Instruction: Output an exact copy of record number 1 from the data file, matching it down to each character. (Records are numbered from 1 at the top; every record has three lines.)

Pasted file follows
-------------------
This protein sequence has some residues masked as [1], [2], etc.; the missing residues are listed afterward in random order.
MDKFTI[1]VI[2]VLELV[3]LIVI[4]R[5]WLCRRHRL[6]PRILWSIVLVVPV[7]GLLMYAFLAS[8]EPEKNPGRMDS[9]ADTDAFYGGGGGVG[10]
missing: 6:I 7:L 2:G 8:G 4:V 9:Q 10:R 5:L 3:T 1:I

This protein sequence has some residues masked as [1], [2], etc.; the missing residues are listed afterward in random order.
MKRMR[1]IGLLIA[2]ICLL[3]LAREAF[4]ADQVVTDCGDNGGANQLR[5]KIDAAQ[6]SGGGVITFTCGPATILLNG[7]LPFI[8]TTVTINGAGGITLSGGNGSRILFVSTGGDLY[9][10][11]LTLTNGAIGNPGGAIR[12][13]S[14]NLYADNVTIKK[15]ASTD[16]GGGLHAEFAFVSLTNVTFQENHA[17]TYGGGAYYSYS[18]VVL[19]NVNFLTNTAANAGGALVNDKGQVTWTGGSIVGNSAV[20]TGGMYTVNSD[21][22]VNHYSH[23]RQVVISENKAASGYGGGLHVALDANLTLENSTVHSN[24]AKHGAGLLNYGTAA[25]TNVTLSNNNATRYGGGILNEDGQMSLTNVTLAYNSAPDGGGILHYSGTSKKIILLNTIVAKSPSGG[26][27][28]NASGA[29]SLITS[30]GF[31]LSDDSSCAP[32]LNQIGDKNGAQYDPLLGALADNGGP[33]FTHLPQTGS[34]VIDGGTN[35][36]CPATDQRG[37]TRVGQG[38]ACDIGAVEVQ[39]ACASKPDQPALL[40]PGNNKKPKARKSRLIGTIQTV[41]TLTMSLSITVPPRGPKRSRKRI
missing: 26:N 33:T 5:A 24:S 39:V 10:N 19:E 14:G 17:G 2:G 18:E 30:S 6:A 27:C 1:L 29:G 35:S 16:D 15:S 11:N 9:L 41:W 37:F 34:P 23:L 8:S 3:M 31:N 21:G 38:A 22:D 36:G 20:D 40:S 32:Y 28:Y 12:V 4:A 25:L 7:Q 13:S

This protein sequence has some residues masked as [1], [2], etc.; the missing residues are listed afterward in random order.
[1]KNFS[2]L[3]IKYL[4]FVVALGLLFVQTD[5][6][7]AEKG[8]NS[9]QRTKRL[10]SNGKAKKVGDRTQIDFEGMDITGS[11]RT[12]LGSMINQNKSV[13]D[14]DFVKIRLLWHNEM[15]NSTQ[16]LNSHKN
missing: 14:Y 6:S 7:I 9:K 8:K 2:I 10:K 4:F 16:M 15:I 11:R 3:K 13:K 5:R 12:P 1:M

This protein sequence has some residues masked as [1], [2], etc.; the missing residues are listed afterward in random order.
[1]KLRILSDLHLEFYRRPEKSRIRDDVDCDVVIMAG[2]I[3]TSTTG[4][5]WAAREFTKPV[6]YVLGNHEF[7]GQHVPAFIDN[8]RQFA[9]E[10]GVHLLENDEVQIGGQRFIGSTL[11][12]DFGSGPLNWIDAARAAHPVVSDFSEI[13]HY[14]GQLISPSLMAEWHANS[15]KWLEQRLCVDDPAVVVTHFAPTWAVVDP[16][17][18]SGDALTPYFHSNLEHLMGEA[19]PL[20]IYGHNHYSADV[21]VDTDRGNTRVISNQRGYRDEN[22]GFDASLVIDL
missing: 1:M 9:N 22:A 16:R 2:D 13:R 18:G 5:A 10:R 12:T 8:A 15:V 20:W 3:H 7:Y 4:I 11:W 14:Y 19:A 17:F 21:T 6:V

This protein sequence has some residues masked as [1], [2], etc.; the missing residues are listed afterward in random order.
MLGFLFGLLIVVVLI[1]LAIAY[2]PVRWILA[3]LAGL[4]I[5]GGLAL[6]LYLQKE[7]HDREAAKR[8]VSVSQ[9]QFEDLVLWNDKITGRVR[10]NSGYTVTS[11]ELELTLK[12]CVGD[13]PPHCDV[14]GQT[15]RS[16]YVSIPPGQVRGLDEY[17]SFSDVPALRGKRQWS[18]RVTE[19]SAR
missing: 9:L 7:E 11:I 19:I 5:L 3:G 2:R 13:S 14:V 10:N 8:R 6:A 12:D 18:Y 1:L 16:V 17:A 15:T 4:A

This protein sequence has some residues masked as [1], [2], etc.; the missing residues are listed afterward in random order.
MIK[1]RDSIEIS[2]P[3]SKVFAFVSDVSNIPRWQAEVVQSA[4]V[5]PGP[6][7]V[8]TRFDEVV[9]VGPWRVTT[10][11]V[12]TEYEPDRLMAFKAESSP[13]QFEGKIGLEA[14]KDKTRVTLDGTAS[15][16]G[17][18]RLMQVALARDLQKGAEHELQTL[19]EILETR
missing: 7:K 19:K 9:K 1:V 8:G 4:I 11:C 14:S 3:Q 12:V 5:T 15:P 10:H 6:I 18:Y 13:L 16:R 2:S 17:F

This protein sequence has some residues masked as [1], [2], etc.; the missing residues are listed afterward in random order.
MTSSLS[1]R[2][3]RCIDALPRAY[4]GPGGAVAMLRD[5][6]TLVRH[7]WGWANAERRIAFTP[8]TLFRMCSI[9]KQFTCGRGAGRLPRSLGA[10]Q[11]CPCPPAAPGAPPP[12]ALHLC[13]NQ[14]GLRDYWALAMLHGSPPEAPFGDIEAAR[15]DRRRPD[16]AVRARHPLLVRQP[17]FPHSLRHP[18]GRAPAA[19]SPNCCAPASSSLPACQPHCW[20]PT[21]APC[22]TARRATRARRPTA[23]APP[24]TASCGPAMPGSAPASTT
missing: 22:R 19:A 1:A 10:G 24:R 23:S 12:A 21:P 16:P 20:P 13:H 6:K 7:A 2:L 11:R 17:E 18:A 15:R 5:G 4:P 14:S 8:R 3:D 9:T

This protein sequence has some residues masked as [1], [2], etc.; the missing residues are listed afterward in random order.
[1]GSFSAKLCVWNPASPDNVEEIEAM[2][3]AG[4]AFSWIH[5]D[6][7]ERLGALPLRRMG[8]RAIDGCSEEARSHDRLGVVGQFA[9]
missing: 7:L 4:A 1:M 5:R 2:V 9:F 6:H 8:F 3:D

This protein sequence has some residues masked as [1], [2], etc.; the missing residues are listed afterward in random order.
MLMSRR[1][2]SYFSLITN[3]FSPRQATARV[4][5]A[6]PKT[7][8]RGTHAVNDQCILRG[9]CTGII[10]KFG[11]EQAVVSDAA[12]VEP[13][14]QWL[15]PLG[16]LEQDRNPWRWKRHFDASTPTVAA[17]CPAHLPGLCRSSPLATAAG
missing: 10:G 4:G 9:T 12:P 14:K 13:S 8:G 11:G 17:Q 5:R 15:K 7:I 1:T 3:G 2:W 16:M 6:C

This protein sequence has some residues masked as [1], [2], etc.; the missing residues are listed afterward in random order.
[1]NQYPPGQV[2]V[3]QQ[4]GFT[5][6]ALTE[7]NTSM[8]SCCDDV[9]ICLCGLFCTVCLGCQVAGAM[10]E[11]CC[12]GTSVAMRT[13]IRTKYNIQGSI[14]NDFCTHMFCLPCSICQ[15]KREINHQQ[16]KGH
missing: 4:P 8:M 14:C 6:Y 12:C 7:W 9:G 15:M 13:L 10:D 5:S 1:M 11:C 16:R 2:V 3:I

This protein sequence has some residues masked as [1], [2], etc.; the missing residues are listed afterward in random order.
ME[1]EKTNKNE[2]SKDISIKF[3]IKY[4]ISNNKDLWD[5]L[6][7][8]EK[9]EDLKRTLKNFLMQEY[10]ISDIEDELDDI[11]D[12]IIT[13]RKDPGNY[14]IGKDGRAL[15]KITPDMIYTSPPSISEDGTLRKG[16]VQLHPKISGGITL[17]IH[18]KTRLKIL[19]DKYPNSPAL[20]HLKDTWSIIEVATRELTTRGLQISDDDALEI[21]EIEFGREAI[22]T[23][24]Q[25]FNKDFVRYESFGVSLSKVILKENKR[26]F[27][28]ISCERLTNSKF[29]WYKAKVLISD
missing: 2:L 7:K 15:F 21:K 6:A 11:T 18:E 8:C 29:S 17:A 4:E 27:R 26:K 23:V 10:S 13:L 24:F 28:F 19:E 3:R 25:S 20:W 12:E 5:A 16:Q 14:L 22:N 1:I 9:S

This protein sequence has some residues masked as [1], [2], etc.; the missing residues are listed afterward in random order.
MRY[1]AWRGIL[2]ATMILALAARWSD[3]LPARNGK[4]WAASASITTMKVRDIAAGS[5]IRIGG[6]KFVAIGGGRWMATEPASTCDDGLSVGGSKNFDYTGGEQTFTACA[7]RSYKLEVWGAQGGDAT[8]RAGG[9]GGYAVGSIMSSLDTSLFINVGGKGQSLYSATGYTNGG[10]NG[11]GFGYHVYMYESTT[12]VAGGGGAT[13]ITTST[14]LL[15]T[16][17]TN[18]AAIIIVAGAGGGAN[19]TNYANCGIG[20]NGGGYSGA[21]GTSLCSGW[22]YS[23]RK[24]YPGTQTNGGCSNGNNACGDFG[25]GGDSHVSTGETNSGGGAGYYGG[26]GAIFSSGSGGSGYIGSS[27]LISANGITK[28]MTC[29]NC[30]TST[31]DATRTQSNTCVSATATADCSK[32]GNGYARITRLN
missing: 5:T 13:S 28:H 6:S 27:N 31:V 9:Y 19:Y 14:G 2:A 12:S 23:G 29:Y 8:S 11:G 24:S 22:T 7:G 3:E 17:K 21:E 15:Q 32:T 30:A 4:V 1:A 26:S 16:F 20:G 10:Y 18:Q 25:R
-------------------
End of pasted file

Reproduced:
This protein sequence has some residues masked as [1], [2], etc.; the missing residues are listed afterward in random order.
MDKFTI[1]VI[2]VLELV[3]LIVI[4]R[5]WLCRRHRL[6]PRILWSIVLVVPV[7]GLLMYAFLAS[8]EPEKNPGRMDS[9]ADTDAFYGGGGGVG[10]
missing: 6:I 7:L 2:G 8:G 4:V 9:Q 10:R 5:L 3:T 1:I